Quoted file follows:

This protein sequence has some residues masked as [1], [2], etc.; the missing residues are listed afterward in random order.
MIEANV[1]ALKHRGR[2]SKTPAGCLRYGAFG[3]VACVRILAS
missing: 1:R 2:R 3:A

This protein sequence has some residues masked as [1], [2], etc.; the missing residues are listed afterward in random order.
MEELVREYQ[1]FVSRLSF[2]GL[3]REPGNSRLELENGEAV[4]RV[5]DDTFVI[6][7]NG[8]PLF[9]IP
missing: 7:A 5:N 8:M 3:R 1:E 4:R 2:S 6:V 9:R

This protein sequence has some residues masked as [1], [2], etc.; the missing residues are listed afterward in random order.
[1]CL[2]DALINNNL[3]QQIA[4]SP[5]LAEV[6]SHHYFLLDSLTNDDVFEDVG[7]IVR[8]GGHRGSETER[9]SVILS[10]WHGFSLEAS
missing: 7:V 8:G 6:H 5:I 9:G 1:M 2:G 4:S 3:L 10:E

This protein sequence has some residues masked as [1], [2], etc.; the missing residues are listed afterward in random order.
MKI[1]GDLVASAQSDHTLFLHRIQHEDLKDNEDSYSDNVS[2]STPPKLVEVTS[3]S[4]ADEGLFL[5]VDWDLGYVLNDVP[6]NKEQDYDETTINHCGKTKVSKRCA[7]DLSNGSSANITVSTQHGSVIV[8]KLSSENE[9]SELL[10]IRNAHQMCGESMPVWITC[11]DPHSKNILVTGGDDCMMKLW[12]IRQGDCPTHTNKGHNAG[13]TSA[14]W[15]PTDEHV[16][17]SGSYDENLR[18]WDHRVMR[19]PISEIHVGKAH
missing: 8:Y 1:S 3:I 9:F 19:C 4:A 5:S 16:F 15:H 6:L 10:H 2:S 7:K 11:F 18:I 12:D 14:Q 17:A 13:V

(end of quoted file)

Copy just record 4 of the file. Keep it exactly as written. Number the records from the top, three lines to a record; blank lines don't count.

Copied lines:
This protein sequence has some residues masked as [1], [2], etc.; the missing residues are listed afterward in random order.
MKI[1]GDLVASAQSDHTLFLHRIQHEDLKDNEDSYSDNVS[2]STPPKLVEVTS[3]S[4]ADEGLFL[5]VDWDLGYVLNDVP[6]NKEQDYDETTINHCGKTKVSKRCA[7]DLSNGSSANITVSTQHGSVIV[8]KLSSENE[9]SELL[10]IRNAHQMCGESMPVWITC[11]DPHSKNILVTGGDDCMMKLW[12]IRQGDCPTHTNKGHNAG[13]TSA[14]W[15]PTDEHV[16][17]SGSYDENLR[18]WDHRVMR[19]PISEIHVGKAH
missing: 8:Y 1:S 3:I 9:F 19:C 4:A 5:S 16:F 15:H 6:L 10:H 2:S 7:K 11:F 18:I 12:D 14:Q 17:A 13:V